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In the Company of Orphans
by R.H. Slansky

My last name hangs on me like an ill-fitting suit
clatters from my mouth
as if it isn’t mine
a nasal honk sliding
into a timid trailing vowel: Slaaan-skeee
no one has heard it before
so I have to spell it out for them

Oh, says everyone
that’s just how it sounds

My homeroom class is given an assignment
to map out our family trees
I know mine will be boring, average
Polish, probably, that’s how everyone thinks Slansky sounds
Italian, probably, Dad’s from Long Island and we eat too much pasta,
that’s just math

But Slansky is not Polish, it’s Czech
and our name isn’t Slansky, it’s Robitschek
it was changed
by a second or third great-grandfather
in order to avoid a military draft
skewed unevenly toward the recruitment of Jewish men

Lost to the Holocaust,
the European family cannot tell me this story is wrong,
we are all that’s left.
until the granddaughter of my grandfather’s aunt turns up

a toddler at the war’s end
she survived the camps and the Angel of Death
to spend the next sixty years
cursed with a photographic memory
and the belief that she was all that was left

The real story of Slansky is
a second or third great-grandfather was caught married with a child
when the legal limit for Jewish families had already been reached
the family name was stripped from us as punishment

Slansky is a Scarlet letter we still wear
and we are all that’s left

Childhood summer road trips
I pull the White Pages out from under the Gideon’s bible
in the nightstand of every Motel 6 and Super 8
by age 16 I have been to 36 states
and found my name in only one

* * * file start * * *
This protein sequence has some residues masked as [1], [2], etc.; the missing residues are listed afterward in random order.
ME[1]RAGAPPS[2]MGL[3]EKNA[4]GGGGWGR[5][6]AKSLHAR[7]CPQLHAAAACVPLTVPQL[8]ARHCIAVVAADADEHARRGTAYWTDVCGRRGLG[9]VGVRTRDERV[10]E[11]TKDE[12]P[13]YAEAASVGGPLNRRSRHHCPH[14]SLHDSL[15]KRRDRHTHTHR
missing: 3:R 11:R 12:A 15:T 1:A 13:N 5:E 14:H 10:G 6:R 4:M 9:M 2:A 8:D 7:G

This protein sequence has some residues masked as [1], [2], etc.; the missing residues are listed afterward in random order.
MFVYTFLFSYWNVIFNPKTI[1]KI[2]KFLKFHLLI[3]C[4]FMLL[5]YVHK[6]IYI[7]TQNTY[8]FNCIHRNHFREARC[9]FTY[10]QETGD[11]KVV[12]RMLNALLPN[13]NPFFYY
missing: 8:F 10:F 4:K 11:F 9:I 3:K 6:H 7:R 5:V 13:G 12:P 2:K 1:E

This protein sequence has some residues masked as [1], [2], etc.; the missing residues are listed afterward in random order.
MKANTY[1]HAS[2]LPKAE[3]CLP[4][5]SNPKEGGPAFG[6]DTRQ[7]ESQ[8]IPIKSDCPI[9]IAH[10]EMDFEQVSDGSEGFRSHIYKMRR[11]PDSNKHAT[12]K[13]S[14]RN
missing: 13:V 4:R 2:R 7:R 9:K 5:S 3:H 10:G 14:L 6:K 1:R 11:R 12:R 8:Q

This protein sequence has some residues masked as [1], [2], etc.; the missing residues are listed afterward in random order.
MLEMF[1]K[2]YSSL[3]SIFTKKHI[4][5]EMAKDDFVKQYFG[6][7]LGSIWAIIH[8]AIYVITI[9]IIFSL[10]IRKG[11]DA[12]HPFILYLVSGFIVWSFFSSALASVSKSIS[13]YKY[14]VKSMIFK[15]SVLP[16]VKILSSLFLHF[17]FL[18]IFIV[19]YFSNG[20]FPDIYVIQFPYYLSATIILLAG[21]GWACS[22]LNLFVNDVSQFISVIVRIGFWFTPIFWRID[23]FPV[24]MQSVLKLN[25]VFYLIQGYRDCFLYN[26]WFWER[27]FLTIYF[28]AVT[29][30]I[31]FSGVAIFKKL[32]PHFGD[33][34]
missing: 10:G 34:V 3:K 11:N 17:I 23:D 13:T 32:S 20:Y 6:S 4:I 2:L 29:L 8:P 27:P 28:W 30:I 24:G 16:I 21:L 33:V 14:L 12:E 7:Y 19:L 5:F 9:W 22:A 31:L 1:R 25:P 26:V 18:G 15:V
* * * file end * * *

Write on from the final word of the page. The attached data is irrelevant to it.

when my father meets the famous Russian poet
he asks if we’re related to Rudolf

arrested by the Czech government in 1951 along with 13 others
charged with treason,
tortured in prison,
then publicly hanged
Rudolph Slansky was one of 11 who were Jewish
and this is no coincidence

I try and fail to find a connection to Rudolf
but learn that his name
may have also once been something else, that perhaps he
is another orphan star without a galaxy

My father told the poet no
but could have said
and yes

Somehow, in adulthood
Slansky has become my first name,
my only name
people bray it at me with joy: Slaaan-SKEEE!
as if they are grumpy police lieutenants
and I am their rogue detective

they tell me it’s just fun to say
and I smile
having grown into that suit
at last

IMAGE: (Left) Czech politician Rudolf Slánský (1901-1952); (right) author R.H. Slansky outside the Old Jewish Cemetery in Prague, Czech Republic.

NOTE FROM THE AUTHOR: There was a time in my life where I felt so estranged from the name Slansky that I planned to drop it when I reached legal age and use my middle name — my mother’s maiden name — as my last. Over the course of my life, as I’ve learned more about the family members, both those I couldn’t have known and those I did but didn’t really, I’ve come to love it. Somehow, without any doing on my part, wherever I go, it’s how people address me now.

ABOUT THE AUTHOR: R. H. Slansky, a six-time 3-Day Novel Contest entrant, two-time short-lister, and 2013 winner, has been featured in the Silver Birch Press ME, IN FICTION series, Geist literary magazine, theotherpress.ca, and the Literary Press Group of Canada’s website All Lit Up. Vancouver-based Anvil Press released her novella, Moss-Haired Girl, the Confessions of a Circus Performer in 2015. Raised in Oregon, she now lives in the San Francisco Bay Area.